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Chocolate is Big Business on Valentine’s Day

Between the  gifts for sweethearts and the cards for colleagues, Americans spent nearly $19 billion on Valentine’s Day last year, according to the National Retail Federation. Part of that spending, a whopping $1.7 billion, was spent on just candy and chocolate. It’s likely that 2016 could yield similar figures. But how much of this money makes it’s way back to cocoa farmers? Annually, the global chocolate industry commands more than $83 billion.  Since most chocolate on store shelves in the United States comes from West Africa, Green America has been persistently pressuring US cocoa companies to step up and take care of the workers—and child laborers—in their supply chains. This infographic traces the conventional cocoa supply chain in an effort to show where the majority of the money consumers spends on a chocolate bar ends up. Purchasing fair trade chocolate from companies that have more direct relationships with farmers is important, as is ongoing pressure on manufacturers, processors, and traders, to improve the situation for farmers and their families. Check out our Chocolate Scorecard to find organic and fair trade options for your loved ones this Valentine’s Day. Click here to download the 1-page version of our Infographic. Share this:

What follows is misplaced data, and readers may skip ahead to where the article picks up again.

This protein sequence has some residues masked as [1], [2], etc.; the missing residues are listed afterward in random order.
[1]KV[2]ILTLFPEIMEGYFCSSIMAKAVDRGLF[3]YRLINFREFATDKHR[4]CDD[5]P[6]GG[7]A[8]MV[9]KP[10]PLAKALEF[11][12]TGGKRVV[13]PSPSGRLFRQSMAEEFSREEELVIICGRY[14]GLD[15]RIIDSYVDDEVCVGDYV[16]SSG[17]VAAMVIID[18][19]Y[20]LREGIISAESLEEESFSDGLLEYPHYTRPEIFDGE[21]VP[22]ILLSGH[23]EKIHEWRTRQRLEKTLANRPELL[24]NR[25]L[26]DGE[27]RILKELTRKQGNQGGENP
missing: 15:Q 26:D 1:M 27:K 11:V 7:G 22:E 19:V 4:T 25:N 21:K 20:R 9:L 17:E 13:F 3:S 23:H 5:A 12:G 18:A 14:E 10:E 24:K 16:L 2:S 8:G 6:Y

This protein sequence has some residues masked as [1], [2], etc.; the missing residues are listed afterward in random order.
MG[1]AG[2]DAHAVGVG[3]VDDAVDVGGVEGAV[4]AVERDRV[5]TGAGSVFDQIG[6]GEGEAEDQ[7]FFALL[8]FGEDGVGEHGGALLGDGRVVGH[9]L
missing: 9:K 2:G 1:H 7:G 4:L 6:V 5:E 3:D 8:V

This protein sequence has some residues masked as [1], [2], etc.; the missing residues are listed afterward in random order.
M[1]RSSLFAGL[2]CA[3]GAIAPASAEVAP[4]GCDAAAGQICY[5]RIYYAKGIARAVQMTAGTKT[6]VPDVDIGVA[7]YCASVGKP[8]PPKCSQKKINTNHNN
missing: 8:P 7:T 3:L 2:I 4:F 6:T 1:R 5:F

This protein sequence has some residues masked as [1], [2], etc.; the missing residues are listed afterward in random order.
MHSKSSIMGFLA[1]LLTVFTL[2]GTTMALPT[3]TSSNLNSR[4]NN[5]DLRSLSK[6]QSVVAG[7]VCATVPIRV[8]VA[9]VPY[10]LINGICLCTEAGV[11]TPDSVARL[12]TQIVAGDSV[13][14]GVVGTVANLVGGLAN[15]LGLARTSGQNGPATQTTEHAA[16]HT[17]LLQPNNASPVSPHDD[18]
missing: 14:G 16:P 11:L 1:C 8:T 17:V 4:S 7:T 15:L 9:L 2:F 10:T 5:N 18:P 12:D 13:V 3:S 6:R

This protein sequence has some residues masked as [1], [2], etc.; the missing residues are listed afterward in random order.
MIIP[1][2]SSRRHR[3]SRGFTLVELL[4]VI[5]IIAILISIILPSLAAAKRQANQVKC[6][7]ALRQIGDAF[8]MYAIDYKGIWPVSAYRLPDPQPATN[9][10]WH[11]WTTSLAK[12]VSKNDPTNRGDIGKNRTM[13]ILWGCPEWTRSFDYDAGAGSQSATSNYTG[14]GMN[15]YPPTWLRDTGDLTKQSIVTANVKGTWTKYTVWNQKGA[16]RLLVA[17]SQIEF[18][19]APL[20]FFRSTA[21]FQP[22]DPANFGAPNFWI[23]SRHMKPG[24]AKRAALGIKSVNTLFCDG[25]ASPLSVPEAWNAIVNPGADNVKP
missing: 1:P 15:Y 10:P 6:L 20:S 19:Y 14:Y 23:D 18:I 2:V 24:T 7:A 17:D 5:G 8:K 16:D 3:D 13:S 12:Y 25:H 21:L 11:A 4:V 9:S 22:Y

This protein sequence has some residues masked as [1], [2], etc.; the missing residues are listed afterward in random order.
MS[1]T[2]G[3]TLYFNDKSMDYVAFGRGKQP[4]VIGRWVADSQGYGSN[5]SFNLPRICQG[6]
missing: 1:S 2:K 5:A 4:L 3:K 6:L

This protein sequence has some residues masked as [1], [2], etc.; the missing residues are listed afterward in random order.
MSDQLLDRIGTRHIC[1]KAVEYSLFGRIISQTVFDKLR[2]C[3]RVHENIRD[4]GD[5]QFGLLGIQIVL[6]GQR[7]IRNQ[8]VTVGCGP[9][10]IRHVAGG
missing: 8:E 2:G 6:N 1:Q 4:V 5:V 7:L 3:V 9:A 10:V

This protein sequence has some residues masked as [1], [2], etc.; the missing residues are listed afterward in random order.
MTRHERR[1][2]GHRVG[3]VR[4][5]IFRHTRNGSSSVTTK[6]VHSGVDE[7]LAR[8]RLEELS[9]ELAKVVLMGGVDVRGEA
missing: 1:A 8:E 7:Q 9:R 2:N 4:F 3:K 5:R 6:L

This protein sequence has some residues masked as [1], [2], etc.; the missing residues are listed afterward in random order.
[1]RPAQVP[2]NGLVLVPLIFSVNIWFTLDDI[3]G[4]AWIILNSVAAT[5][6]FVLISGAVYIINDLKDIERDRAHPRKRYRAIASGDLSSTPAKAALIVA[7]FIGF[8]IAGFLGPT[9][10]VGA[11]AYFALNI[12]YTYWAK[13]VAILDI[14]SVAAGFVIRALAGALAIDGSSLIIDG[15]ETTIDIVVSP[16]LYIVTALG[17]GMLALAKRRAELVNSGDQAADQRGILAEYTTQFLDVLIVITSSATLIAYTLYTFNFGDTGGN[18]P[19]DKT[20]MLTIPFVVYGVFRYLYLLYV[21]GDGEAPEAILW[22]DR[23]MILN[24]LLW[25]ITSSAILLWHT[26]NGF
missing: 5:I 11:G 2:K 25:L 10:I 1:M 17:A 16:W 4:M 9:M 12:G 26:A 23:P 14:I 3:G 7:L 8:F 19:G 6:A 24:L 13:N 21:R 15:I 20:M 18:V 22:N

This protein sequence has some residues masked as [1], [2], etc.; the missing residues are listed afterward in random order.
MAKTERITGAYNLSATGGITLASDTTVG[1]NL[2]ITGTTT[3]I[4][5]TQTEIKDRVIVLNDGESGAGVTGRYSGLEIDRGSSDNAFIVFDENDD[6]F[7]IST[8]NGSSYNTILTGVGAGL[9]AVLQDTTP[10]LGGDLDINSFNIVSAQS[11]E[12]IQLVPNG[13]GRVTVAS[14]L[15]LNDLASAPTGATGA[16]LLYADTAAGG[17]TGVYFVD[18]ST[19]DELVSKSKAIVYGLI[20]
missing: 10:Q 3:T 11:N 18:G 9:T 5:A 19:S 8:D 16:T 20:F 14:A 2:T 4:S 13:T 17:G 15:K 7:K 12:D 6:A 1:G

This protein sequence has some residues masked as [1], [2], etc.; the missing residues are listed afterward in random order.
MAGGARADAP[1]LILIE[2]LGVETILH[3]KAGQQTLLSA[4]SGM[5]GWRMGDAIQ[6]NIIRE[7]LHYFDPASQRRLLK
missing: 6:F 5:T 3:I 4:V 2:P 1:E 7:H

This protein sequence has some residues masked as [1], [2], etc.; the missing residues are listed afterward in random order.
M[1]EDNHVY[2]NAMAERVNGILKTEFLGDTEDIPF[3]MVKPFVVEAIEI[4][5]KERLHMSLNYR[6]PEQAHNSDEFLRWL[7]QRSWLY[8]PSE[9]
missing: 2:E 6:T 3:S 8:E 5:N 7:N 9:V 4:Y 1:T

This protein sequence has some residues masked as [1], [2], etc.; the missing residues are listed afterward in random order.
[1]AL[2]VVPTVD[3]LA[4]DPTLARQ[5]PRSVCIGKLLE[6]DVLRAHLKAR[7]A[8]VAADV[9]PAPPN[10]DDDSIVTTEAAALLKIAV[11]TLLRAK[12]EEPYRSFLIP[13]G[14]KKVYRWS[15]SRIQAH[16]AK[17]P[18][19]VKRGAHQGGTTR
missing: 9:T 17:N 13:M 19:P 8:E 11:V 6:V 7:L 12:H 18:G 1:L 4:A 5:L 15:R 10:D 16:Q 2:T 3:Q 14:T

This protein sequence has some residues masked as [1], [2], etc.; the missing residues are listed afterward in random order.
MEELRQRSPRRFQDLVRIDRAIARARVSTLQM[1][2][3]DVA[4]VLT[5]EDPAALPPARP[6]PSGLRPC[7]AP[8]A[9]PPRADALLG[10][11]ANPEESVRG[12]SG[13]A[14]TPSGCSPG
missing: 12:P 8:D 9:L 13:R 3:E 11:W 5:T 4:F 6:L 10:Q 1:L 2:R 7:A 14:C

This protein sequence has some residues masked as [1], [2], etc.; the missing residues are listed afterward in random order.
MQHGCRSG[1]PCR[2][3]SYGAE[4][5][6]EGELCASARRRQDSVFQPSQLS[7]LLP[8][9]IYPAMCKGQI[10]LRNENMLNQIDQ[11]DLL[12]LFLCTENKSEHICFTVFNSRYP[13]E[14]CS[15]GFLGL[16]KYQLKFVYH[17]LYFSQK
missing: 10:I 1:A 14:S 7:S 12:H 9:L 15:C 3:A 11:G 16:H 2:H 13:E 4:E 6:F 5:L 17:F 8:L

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Why 2016 Is the Year of Solar

Guest post from EnergySage, a partner for clean energy 2016 is poised to be the best year yet for solar. At some time during the next few months, the U.S. will reach a milestone of one million solar homes, and industry experts predict that this solar momentum will continue throughout the year. If you’ve been thinking about installing a solar energy system, 2016 is the year to go for it. Read on to find out why we’re now beginning the Year of Solar. Solar is more accessible than ever in 2016  The Solar Energy Industries Association (SEIA) and GTM Research are predicting that the costs of going solar will continue to drop in 2016, while electricity prices are going to continue to increase. Lower costs mean that it will take even less time for consumers to achieve payback on their solar investment, and in 2015, the average national payback period for solar shoppers in the EnergySage Solar Marketplace was just 7.5 years! Solar panels generate electricity for 25 to 35 years, and a shorter payback period means you benefit from more free electricity over the lifetime of your solar energy system. Experts agree that low-cost solar financing options are necessary to support homeowners installing solar. In 2016, it’s becoming easier than ever to access solar financing, thanks to new state-level initiatives like Massachusetts’ Mass Solar Loan program. Programs like Mass Solar Loan offer low-interest fixed-term solar loans to homeowners, and sometimes offer additional support to solar shoppers who meet particular income requirements.   Government […]

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